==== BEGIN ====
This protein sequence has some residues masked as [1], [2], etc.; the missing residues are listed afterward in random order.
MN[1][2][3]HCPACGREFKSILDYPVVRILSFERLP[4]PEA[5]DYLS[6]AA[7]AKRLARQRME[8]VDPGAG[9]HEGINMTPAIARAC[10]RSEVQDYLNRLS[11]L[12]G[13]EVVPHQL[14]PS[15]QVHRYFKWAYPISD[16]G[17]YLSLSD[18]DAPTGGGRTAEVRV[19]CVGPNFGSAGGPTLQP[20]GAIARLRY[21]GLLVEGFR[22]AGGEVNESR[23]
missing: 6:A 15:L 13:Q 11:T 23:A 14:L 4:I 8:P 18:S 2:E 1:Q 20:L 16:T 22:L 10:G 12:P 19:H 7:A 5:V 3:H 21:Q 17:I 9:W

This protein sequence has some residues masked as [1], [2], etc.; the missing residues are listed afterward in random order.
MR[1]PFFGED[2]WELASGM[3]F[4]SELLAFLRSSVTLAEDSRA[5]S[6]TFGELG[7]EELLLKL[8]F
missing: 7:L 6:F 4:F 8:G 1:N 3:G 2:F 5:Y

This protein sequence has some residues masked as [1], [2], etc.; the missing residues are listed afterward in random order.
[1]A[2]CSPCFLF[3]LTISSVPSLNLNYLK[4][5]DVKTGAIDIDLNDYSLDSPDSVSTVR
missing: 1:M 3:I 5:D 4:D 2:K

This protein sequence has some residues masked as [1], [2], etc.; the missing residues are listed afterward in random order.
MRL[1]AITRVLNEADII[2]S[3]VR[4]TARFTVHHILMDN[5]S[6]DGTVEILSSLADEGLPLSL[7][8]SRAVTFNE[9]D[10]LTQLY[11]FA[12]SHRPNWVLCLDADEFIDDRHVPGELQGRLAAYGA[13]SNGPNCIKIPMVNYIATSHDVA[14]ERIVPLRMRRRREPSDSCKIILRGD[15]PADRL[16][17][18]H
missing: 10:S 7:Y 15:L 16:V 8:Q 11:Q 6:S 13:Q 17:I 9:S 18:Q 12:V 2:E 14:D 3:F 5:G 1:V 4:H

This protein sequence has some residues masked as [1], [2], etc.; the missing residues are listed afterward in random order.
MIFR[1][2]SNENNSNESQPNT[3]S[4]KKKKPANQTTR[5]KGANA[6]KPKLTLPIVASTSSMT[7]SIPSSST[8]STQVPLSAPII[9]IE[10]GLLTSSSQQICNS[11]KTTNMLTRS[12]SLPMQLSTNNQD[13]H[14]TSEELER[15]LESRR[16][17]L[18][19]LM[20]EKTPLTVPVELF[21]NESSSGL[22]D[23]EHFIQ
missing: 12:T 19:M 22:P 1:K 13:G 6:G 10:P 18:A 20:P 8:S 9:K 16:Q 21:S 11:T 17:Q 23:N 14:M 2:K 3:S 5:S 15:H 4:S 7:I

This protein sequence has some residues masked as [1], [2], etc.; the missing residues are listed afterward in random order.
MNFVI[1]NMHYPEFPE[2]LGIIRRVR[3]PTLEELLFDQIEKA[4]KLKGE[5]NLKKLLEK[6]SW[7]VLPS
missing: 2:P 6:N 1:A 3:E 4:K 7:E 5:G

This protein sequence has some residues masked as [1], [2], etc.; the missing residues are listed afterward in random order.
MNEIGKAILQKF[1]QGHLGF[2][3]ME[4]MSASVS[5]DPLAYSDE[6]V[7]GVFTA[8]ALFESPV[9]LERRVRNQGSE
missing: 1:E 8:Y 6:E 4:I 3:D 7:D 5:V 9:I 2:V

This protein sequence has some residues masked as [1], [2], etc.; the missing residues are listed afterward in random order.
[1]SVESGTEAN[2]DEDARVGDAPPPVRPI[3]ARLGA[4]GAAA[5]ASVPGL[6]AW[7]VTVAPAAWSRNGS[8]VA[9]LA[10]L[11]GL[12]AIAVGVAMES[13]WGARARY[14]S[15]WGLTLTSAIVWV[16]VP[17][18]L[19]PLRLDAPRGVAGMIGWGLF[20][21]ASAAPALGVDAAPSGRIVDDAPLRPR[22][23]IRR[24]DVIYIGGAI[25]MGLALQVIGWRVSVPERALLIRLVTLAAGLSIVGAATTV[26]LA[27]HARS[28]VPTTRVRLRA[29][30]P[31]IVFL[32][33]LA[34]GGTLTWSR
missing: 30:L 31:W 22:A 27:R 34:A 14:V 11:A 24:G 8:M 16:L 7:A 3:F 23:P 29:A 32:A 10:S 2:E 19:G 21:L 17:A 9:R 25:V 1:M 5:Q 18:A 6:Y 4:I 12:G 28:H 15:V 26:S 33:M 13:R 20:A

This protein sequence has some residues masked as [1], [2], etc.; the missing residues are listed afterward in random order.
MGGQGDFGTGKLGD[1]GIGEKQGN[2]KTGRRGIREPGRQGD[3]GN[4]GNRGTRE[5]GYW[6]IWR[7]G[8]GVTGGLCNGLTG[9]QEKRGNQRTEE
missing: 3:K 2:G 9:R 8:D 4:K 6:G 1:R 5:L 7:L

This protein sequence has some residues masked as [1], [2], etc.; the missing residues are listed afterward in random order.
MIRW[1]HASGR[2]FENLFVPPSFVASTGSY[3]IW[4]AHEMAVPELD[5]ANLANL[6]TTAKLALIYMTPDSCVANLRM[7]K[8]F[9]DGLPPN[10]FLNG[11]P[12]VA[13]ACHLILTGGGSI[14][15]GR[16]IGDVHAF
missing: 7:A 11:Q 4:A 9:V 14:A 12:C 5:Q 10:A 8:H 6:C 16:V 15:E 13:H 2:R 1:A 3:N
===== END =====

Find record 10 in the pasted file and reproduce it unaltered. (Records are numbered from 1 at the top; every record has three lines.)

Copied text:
This protein sequence has some residues masked as [1], [2], etc.; the missing residues are listed afterward in random order.
MIRW[1]HASGR[2]FENLFVPPSFVASTGSY[3]IW[4]AHEMAVPELD[5]ANLANL[6]TTAKLALIYMTPDSCVANLRM[7]K[8]F[9]DGLPPN[10]FLNG[11]P[12]VA[13]ACHLILTGGGSI[14][15]GR[16]IGDVHAF
missing: 7:A 11:Q 4:A 9:V 14:A 12:C 5:Q 10:A 8:H 6:C 16:V 15:E 13:H 2:R 1:A 3:N